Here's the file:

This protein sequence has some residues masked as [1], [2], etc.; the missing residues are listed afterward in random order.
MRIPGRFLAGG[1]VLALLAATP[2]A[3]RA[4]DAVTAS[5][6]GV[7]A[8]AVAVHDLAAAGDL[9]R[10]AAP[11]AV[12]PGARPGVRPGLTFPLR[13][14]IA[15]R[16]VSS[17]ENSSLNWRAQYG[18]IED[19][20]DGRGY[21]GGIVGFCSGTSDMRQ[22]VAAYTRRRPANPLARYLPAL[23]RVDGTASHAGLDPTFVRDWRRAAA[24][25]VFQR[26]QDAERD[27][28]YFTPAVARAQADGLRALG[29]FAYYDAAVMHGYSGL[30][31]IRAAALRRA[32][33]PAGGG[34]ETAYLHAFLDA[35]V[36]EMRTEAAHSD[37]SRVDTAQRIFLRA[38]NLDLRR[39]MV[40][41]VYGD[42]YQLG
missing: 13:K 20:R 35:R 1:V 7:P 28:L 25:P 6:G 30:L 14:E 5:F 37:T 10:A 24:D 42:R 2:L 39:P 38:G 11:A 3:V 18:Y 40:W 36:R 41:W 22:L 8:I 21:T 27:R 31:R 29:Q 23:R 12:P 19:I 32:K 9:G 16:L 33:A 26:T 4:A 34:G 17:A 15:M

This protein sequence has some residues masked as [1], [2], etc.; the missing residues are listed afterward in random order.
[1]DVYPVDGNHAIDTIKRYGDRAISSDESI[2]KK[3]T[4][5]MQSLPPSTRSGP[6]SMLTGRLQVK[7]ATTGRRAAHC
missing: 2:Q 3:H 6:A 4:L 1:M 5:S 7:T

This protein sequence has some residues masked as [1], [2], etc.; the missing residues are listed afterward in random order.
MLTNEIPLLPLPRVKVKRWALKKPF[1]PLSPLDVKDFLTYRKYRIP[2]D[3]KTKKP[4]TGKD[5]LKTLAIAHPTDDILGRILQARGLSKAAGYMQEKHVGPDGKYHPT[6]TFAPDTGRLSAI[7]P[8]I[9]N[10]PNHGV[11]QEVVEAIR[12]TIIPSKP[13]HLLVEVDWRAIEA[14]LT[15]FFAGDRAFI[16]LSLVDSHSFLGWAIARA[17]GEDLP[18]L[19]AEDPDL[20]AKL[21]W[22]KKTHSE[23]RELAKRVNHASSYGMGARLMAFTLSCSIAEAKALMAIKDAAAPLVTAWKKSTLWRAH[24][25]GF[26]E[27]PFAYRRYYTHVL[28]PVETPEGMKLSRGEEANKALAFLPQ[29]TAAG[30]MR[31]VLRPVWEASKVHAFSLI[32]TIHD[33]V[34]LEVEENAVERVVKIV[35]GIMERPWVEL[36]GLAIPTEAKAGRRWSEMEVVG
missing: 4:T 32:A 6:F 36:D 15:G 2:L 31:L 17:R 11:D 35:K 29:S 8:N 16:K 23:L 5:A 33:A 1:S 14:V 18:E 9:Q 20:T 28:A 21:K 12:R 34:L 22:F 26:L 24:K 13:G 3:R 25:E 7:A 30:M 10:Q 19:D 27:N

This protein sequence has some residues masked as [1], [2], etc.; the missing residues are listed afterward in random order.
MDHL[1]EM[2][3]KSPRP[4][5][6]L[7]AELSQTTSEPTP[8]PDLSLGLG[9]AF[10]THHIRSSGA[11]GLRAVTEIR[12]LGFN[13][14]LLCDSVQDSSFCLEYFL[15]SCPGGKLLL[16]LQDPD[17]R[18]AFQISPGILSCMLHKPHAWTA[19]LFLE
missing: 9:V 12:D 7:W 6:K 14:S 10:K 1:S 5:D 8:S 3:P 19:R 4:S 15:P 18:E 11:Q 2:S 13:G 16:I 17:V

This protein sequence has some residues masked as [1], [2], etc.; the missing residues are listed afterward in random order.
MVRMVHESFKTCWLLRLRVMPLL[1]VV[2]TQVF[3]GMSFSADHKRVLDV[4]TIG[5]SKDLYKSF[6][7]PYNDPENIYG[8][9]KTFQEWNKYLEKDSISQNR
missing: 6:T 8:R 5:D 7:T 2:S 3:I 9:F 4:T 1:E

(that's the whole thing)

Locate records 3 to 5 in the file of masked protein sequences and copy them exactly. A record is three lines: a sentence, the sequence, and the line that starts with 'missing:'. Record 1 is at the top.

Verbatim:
This protein sequence has some residues masked as [1], [2], etc.; the missing residues are listed afterward in random order.
MLTNEIPLLPLPRVKVKRWALKKPF[1]PLSPLDVKDFLTYRKYRIP[2]D[3]KTKKP[4]TGKD[5]LKTLAIAHPTDDILGRILQARGLSKAAGYMQEKHVGPDGKYHPT[6]TFAPDTGRLSAI[7]P[8]I[9]N[10]PNHGV[11]QEVVEAIR[12]TIIPSKP[13]HLLVEVDWRAIEA[14]LT[15]FFAGDRAFI[16]LSLVDSHSFLGWAIARA[17]GEDLP[18]L[19]AEDPDL[20]AKL[21]W[22]KKTHSE[23]RELAKRVNHASSYGMGARLMAFTLSCSIAEAKALMAIKDAAAPLVTAWKKSTLWRAH[24][25]GF[26]E[27]PFAYRRYYTHVL[28]PVETPEGMKLSRGEEANKALAFLPQ[29]TAAG[30]MR[31]VLRPVWEASKVHAFSLI[32]TIHD[33]V[34]LEVEENAVERVVKIV[35]GIMERPWVEL[36]GLAIPTEAKAGRRWSEMEVVG
missing: 4:T 32:A 6:F 36:D 15:G 2:L 31:L 17:R 11:D 35:K 29:S 8:N 16:K 23:L 5:A 33:A 1:S 14:V 18:E 9:Q 20:T 28:A 21:K 12:R 34:L 22:F 26:L 24:K 13:G 3:R 25:E 7:A 30:M 10:Q 19:D 27:N

This protein sequence has some residues masked as [1], [2], etc.; the missing residues are listed afterward in random order.
MDHL[1]EM[2][3]KSPRP[4][5][6]L[7]AELSQTTSEPTP[8]PDLSLGLG[9]AF[10]THHIRSSGA[11]GLRAVTEIR[12]LGFN[13][14]LLCDSVQDSSFCLEYFL[15]SCPGGKLLL[16]LQDPD[17]R[18]AFQISPGILSCMLHKPHAWTA[19]LFLE
missing: 9:V 12:D 7:W 6:K 14:S 10:K 1:S 5:D 8:S 3:P 19:R 4:S 15:P 18:E 11:Q 2:S 13:G 16:I 17:V

This protein sequence has some residues masked as [1], [2], etc.; the missing residues are listed afterward in random order.
MVRMVHESFKTCWLLRLRVMPLL[1]VV[2]TQVF[3]GMSFSADHKRVLDV[4]TIG[5]SKDLYKSF[6][7]PYNDPENIYG[8][9]KTFQEWNKYLEKDSISQNR
missing: 6:T 8:R 5:D 7:T 2:S 3:I 9:F 4:T 1:E